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Aug 3, 2021

Researchers identify cell type that regulates liver regeneration with touch

Posted by in categories: biotech/medical, genetics

From the time of Aristotle, it has been known that the human liver has the greatest regenerative capacity of any organ in the body, being able to regrow even from a 70% amputation, which has enabled live-donor transplants. Although the liver regenerates fully upon injury, the mechanisms that regulate how to activate or stop the process and when regeneration is terminated, are still unknown. Researchers at the Max Planck Institute of Molecular Cell Biology and Genetics (MPI-CBG) in Dresden (Germany), at the Gurdon Institute (Cambridge, UK) and at the University of Cambridge (Biochemistry Department) have now found that a regulatory cell type—mesenchymal cell—can activate or stop liver regeneration. The mesenchymal cells do so by the number of contacts they establish with the regenerating cells (epithelial cells). This study suggests that mistakes in the regeneration process, which can give rise to cancer or chronic liver diseases, are caused by the wrong number of contacts between both populations. The work is described in a paper published in the journal Cell Stem Cell on 2nd August 2021.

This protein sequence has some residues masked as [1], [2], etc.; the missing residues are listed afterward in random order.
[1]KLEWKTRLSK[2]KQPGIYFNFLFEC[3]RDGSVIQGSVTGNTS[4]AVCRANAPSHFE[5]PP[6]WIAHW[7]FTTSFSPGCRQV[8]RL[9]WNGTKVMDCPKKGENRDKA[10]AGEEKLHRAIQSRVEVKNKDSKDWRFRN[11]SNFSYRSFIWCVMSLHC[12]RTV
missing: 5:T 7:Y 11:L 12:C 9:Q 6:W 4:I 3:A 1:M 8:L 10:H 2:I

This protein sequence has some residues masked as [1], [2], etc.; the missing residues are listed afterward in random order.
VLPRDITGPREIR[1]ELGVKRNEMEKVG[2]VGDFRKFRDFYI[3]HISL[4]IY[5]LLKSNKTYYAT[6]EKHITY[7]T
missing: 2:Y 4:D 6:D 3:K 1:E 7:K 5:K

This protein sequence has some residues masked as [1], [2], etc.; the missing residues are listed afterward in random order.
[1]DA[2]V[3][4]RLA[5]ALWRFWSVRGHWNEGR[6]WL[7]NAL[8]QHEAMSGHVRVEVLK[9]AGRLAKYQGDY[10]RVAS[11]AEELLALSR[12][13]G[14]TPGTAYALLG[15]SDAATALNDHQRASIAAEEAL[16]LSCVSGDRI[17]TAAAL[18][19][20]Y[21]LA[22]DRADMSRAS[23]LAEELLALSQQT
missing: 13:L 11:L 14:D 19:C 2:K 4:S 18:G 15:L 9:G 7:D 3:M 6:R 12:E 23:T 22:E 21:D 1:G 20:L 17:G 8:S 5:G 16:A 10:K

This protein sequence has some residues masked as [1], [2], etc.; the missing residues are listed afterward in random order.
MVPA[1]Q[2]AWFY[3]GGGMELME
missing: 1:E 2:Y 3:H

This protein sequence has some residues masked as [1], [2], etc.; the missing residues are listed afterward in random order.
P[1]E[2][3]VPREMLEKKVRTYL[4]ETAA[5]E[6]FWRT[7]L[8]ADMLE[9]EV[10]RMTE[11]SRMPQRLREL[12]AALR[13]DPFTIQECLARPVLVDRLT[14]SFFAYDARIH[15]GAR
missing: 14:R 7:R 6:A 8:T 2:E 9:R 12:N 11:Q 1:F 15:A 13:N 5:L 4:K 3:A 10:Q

The molecular mechanisms by which adult liver trigger the regenerative response remain largely unknown. Approximately 29 million people in Europe suffer from a chronic liver condition such as cirrhosis or liver cancer. They are a major cause of morbidity and mortality with liver diseases accounting for approximately two million deaths per year worldwide. Currently, there is no cure and liver transplants are the only treatment for liver failure. Scientists are therefore exploring new options for how to trigger the regenerative capacity of the liver as an alternative means to restore function.

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